Yes. This. I actually learned this many many years ago. When I was 20, I was in college in Michigan, and my parents were in Kansas, and I was overcome with terrible depression and feelings of being completely alone and scared. At one point, I remember crying on the shoulder of a young woman living in my dorm, someone I looked up to as being “put together” and perfect. I remember sharing with her my deepest feelings of hopelessness and fear, and how no one could possibly understand. She laughed, gently, and asked, “Do you think none of these other girls ever feel scared or alone?” I don’t know what I said to that, but she went on to tell me how no matter how perfect someone looks like on the outside, they have the same fears and doubts and pain as the rest of us.

Since then, I’ve kept a snippet of a quote I heard many years ago playing on a loop in my head. I don’t remember who said it and the Internet is not conclusive on the matter. The phrase, as I hear it, says, “Be kind to everyone you meet, as everyone is fighting some kind of battle.” And it’s true. How do I know that woman in line isn’t shopping for her elderly senile mother who will only eat Clif Bars?

Purple!

We all have vivid memories of people in our lives who have cared for us in troubled times. Perhaps it was someone who listened patiently, who sat with us as we waited fearfully for news, who held us in a loving embrace through a time of pain and struggle. We remember with gratitude someone who was particularly sensitive and caring, someone who did not wait to be called, someone who prayed with us through a long night.
Gay Clark Jennings (Wednesday, March 28)

So true. And I try to live each day like this. It’s not always practical, and sometimes I get caught up in my own suffering and forget to reach out to others. But, the funny thing is, when I do reach out, I completely forget about my own troubles. It’s amazing.

And this level of caring isn’t solely for those who are suffering. It is also for those who are celebrating, for those who are excited about something, and for all the other human emotions. I think the real message isn’t to seek out people who are suffering, although that’s a worthy goal, but instead to be present in the lives of those around us, and allow them to be fully themselves when they are in our presence. I think we all know someone who celebrated with us when we got a promotion or some other personal achievement. But we also probably know someone who dismissed our celebration and dampened our spirits. I don’t want to be that person.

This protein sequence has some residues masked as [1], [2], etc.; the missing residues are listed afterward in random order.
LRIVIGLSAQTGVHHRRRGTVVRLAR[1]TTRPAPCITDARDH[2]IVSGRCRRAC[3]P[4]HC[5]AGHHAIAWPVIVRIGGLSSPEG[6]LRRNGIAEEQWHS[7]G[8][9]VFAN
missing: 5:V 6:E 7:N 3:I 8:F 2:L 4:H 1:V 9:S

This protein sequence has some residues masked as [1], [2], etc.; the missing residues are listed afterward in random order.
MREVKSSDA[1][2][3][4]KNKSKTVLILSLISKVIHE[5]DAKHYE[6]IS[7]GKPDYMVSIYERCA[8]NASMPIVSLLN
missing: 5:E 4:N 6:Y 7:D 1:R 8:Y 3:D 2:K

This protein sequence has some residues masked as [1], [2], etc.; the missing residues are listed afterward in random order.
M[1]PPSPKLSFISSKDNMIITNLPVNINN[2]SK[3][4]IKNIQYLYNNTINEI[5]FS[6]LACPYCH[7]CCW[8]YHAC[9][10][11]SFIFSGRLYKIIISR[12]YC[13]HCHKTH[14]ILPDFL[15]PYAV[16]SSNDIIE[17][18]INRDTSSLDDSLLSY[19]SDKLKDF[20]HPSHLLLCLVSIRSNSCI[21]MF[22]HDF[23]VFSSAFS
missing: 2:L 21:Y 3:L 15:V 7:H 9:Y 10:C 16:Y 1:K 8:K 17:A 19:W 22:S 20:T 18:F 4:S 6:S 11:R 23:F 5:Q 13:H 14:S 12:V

Mostly green with a little red.

This Jesus—this Messiah who is suffering with us, even in the midst of his own suffering and woundedness—is there to offer forgiveness, to offer healing, to offer restoration. This confronts us with a different reality, because we are far too concerned about being whole, about being perfect, about knowing everything, about being in just the right place at just the right time before we can offer healing to someone else.
Lisa C. Flores (Thursday, March 29)

There is a statistic I heard once that said people don’t stop to help someone stranded on the side of the road because it will make them late. I know it’s true for me. I can’t be late, I might get in trouble with my boss, I might lose a client, or so many other imagined possibilities. How sad is that? That we can’t offer assistance to someone because we are ourselves not in a perfect position to do so.

Red and green mix.

Jesus chastised his disciples because they proved themselves incapable of healing and feeding others, who therefore had to wait for him to arrive in person. Called to do “greater works than these,” too often Jesus’ followers have stood idly by as spectators, waiting for God to do something.
C. K. Robertson (Friday, March 30)

This reminds me of the old story about the man stranded on his roof in a flood, and each time someone would try to rescue him, he’d say, “No, thank you. God will save me.” When he dies, he meets God in Heaven and asks why he wasn’t saved, and God replies, “What did you want? I sent you two boats and a helicopter!”

This meditation is remind us to be the boats and helicopters — that WE are God’s presence in the world, saving those in need. It’s well and good to pray for a divine miracle, but most often that miracle arrives in a human form.

Red with a little green.

Healing from a Christian perspective is the process of moving toward wholeness in body, soul and spirit, not just for individuals but for communities as well. Central to God’s model of health and wholeness is not medicine but reconciliation — to God, each other and creation.
Christine Sine (Saturday, March 31)

Many years ago, I worked a temporary position at the St. Helena Hospital, run by the Seventh Day Adventists in Napa County. While I worked there, I got to know some of their practices regarding treating drug and alcohol addiction as well as other illnesses. In each case, they made it their practice to treated the whole person — physically, emotionally, and spiritually.

That same approach should be taken when attempting to heal relationships, communities, and the world. It’s easy to show up and try to change one broken aspect of a relationship, but unless you factor in all the emotions and stories around that aspect, you won’t achieve true and lasting healing.